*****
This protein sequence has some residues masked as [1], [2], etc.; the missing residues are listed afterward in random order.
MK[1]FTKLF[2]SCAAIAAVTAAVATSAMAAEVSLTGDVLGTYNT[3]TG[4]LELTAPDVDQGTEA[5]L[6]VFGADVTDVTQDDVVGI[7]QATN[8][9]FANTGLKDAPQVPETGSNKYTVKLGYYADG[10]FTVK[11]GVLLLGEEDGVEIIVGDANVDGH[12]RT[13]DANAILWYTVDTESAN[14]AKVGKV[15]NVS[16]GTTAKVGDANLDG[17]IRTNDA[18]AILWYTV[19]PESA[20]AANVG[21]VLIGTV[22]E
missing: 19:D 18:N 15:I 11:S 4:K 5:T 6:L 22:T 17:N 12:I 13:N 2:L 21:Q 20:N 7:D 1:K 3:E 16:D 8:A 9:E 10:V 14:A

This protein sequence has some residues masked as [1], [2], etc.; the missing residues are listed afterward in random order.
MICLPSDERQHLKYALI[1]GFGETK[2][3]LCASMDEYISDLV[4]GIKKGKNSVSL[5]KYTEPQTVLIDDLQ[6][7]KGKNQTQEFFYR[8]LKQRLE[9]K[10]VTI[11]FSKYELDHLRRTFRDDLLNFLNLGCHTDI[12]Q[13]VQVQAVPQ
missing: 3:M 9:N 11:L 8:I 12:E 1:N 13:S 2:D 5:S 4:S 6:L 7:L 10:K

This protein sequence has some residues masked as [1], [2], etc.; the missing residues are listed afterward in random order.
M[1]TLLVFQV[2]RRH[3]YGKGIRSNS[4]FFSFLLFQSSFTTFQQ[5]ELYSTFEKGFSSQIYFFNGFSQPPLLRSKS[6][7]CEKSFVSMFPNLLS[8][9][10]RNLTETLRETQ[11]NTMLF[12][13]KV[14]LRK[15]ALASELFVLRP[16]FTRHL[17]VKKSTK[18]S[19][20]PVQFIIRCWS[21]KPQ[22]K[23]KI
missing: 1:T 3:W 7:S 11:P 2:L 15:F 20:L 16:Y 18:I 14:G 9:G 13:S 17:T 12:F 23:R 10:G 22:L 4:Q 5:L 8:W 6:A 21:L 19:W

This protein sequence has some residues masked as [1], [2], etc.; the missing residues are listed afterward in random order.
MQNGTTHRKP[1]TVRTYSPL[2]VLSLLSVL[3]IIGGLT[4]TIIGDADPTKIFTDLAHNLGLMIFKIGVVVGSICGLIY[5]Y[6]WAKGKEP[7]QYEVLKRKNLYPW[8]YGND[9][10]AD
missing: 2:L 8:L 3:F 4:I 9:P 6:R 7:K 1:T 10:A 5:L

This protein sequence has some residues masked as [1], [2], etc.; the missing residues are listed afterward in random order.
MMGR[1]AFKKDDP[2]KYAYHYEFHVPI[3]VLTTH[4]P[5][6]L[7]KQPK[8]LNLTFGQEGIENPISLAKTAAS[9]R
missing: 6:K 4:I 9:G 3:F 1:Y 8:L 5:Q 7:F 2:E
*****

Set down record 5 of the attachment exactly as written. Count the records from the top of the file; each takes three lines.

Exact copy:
This protein sequence has some residues masked as [1], [2], etc.; the missing residues are listed afterward in random order.
MMGR[1]AFKKDDP[2]KYAYHYEFHVPI[3]VLTTH[4]P[5][6]L[7]KQPK[8]LNLTFGQEGIENPISLAKTAAS[9]R
missing: 6:K 4:I 9:G 3:F 1:Y 8:L 5:Q 7:F 2:E